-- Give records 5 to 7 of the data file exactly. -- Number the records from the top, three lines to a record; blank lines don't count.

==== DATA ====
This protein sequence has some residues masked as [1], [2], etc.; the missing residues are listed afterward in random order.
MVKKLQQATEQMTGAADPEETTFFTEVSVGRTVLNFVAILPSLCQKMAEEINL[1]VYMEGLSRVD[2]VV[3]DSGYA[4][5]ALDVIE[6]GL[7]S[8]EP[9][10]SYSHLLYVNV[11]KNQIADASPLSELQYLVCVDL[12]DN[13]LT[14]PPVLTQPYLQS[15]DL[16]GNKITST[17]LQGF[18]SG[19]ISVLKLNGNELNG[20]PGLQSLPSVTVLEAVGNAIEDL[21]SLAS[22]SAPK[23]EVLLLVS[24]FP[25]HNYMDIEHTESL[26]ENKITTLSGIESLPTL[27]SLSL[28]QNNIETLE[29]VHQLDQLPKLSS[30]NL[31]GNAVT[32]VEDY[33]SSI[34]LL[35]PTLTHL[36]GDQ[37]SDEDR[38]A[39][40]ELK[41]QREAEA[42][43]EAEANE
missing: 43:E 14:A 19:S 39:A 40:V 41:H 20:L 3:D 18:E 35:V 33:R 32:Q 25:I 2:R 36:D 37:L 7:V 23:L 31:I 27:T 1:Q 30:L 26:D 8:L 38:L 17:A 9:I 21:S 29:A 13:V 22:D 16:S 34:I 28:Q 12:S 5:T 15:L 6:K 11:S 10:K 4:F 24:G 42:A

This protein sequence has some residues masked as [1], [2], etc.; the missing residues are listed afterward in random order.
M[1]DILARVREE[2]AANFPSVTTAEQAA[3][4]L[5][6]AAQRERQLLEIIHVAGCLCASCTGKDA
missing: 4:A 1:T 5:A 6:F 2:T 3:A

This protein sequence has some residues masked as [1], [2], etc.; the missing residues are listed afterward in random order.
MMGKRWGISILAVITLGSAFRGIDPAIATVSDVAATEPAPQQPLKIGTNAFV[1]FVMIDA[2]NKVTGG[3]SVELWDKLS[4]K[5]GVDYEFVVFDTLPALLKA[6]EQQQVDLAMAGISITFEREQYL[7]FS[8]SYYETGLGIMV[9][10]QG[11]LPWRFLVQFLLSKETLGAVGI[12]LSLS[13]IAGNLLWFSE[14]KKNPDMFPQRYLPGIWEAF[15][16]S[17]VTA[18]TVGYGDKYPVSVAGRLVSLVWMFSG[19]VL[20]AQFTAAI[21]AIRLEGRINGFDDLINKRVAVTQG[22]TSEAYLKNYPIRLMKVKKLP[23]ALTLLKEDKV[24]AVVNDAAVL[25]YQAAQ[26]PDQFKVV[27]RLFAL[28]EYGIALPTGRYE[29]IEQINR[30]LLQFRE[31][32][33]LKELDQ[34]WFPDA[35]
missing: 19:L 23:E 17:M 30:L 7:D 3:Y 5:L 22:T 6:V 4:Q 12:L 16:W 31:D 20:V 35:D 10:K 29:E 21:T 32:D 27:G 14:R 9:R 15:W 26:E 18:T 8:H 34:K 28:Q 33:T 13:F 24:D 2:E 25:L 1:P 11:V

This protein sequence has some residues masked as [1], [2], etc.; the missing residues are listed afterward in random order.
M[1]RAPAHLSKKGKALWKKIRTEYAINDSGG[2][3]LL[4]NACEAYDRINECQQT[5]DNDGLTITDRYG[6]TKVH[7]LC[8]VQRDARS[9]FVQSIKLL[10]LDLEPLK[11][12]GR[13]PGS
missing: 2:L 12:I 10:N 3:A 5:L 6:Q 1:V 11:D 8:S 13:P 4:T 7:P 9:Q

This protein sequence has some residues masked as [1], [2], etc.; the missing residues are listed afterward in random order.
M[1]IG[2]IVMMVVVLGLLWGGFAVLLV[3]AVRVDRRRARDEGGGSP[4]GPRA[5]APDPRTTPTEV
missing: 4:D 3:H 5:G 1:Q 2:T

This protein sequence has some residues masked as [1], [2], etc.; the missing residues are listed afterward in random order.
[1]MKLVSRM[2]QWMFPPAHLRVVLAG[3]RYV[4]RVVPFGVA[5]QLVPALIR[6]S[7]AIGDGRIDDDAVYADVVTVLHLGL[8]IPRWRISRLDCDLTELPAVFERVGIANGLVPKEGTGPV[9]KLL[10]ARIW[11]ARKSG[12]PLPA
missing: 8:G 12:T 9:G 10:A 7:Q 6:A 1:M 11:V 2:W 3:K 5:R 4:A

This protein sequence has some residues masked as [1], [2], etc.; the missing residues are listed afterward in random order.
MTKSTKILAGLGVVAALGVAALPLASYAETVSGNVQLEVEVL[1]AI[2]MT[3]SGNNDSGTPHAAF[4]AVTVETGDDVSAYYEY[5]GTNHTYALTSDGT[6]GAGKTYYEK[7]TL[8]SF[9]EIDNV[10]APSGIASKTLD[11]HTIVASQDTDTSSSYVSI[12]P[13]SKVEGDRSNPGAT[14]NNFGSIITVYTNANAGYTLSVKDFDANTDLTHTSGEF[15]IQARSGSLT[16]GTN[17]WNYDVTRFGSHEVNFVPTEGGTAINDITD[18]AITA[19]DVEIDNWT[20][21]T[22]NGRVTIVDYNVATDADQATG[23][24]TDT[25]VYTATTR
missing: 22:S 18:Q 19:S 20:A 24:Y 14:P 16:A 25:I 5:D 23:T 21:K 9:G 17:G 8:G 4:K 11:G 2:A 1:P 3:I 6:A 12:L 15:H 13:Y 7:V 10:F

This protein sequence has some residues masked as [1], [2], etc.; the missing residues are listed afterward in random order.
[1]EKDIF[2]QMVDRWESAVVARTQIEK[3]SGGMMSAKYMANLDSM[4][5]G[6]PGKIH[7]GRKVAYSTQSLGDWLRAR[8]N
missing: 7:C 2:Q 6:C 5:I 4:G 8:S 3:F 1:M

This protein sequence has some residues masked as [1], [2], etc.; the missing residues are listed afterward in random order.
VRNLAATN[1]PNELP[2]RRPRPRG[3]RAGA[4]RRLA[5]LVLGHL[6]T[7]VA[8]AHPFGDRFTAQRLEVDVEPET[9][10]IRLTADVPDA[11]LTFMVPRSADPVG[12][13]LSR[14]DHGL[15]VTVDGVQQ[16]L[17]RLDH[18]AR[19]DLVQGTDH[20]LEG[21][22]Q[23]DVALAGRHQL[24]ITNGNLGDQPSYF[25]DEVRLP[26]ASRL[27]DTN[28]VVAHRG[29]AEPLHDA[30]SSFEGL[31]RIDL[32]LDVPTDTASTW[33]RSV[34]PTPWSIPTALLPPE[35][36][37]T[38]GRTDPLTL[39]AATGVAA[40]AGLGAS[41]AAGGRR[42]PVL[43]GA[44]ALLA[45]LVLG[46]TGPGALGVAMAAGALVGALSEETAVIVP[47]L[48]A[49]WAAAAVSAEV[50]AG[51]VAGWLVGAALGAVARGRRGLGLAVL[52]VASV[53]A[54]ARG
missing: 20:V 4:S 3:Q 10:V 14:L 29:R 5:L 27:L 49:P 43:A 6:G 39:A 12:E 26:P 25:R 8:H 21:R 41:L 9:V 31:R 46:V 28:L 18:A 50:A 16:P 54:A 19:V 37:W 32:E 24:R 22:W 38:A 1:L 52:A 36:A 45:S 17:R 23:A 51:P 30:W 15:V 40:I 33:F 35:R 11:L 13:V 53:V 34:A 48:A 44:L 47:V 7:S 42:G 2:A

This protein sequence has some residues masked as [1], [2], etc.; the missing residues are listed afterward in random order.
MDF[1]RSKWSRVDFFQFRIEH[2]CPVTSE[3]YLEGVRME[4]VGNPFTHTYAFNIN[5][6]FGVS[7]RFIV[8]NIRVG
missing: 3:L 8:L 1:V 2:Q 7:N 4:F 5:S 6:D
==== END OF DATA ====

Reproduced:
This protein sequence has some residues masked as [1], [2], etc.; the missing residues are listed afterward in random order.
M[1]IG[2]IVMMVVVLGLLWGGFAVLLV[3]AVRVDRRRARDEGGGSP[4]GPRA[5]APDPRTTPTEV
missing: 4:D 3:H 5:G 1:Q 2:T

This protein sequence has some residues masked as [1], [2], etc.; the missing residues are listed afterward in random order.
[1]MKLVSRM[2]QWMFPPAHLRVVLAG[3]RYV[4]RVVPFGVA[5]QLVPALIR[6]S[7]AIGDGRIDDDAVYADVVTVLHLGL[8]IPRWRISRLDCDLTELPAVFERVGIANGLVPKEGTGPV[9]KLL[10]ARIW[11]ARKSG[12]PLPA
missing: 8:G 12:T 9:G 10:A 7:Q 6:A 1:M 11:V 2:W 3:K 5:R 4:A

This protein sequence has some residues masked as [1], [2], etc.; the missing residues are listed afterward in random order.
MTKSTKILAGLGVVAALGVAALPLASYAETVSGNVQLEVEVL[1]AI[2]MT[3]SGNNDSGTPHAAF[4]AVTVETGDDVSAYYEY[5]GTNHTYALTSDGT[6]GAGKTYYEK[7]TL[8]SF[9]EIDNV[10]APSGIASKTLD[11]HTIVASQDTDTSSSYVSI[12]P[13]SKVEGDRSNPGAT[14]NNFGSIITVYTNANAGYTLSVKDFDANTDLTHTSGEF[15]IQARSGSLT[16]GTN[17]WNYDVTRFGSHEVNFVPTEGGTAINDITD[18]AITA[19]DVEIDNWT[20][21]T[22]NGRVTIVDYNVATDADQATG[23][24]TDT[25]VYTATTR
missing: 22:S 18:Q 19:S 20:A 24:Y 14:P 16:A 25:I 5:D 23:T 21:K 9:G 17:G 8:G 4:K 11:G 2:A 1:P 3:I 6:A 12:L 15:H 13:Y 7:V 10:F